Although Brian Young asserts that “British intellectual historians have not founded a cult around any of the prominent writers of the field,” (42) one might consider whether this is an objective description of the state of the field, or wishful thinking. It is also hard to overlook the fact that the volume appears to be as much a struggle with Quentin Skinner's almost overwhelming presence in the field as it is an introduction for students. Many of the contributions criticize Skinner’s methodology and practice, from various angles and temperaments. For example, although Brian Cowan and the volume’s editors, Brian Young and Richard Whatmore, recognize Skinner’s impressive accomplishments, they contrast his thinking to J.G.A. Pocock's—which proves highly advantageous for Pocock. While Skinner generally avoids religious issues when approaching past ideas, Pocock proves to be a good student of Herbert Butterfield in studying religion “as an element in political and historical thought” (38). As a New Zealander, Pocock’s more global perspective is praised by the editors in comparison to their perception of Skinner’s Eurocentric attitude (41). Whatmore, in his temperate and pluralistic essay, gives arguably one of the best contemporary accounts of the differences between Skinner and Pocock, which goes beyond the typical theoretical comparisons and presents a detailed analysis of the variations in their praxis as well. In addition, Rachel Foxley calls for more tolerance from Cambridge-style historians toward the necessarily more present-minded feminist historical scholarship. James Livesey denounces Skinner's image of Hobbes with reference to historians of science, an interesting essay that also contains a dangerous tendency towards essentializing the history of ideas—and its methods—which should be regarded as a dynamic phenomenon. Regarding this argument, it is worthwhile to mention Bose’s fine reflection on the difficulties of defining intellectual history (92).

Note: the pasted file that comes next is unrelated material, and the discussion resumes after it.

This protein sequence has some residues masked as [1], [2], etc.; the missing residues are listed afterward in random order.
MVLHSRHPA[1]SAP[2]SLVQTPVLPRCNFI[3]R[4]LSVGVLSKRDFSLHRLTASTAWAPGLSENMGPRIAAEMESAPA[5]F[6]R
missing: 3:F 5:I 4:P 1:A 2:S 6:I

In summary, apart from being a useful study guide, Palgrave Advances in Intellectual History, rather unexpectedly appears to be the most significant collective endeavor (all authors were or are affiliated with either the University of Sussex or Oxford) in criticizing Skinner's methodology since the 1988 volume Meaning and Context, edited by James Tully. Nevertheless, it is still tempting to conclude that while the volume contains several fascinating essays, any such course on intellectual history should include more contributions, especially but not only by scholars from outside the United Kingdom.


Tamás Scheibner,

Eötvös Loránd University of Budapest (ELTE)